Covenants addressing views are often found in both CC&Rs and (less commonly) local zoning laws. Homeowners pay top dollar for property “with a view,” and the privilege of gazing at an appealing scene from the comfort and privacy of one’s own home is a highly prized commodity. This, in turn, manifests in enhanced dollar value of the real estate.
Importantly, there is no natural or common law right to light, fresh air, or a view. (There are exceptions for the deliberate and malicious blocking of an-other’s view with a structure that has no reasonable use or benefit to the one who constructed it.)
Such a right must therefore be granted in writing by a special law or CC&Rs. Generally speaking, the view that becomes protected by a CC&Rs is the view that existed at the time that the property was purchased (taking into account any pending impairments to view in existence at that time, such as the construction of additional homes in the area).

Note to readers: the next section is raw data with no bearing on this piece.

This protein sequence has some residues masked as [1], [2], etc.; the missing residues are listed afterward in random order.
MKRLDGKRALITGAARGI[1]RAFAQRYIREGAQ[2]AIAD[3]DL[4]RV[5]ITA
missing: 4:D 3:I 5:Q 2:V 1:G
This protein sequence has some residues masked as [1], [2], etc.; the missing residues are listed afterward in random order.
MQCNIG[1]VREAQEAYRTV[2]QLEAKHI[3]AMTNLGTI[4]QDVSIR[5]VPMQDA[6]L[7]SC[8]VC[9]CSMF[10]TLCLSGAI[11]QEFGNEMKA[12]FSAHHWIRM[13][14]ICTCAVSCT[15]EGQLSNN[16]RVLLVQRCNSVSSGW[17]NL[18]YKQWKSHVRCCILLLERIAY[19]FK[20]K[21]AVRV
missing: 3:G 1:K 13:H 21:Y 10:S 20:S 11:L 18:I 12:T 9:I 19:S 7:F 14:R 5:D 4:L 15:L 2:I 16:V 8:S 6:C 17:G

There are three common view obstructions that become the subject of CC&Rs: fences, trees, and freestanding outbuildings/sheds. Since each of these is normally associated with a homeowner’s right to use and enjoy his property, CC&Rs seldom prohibit these improvements, but rather try to restrict them.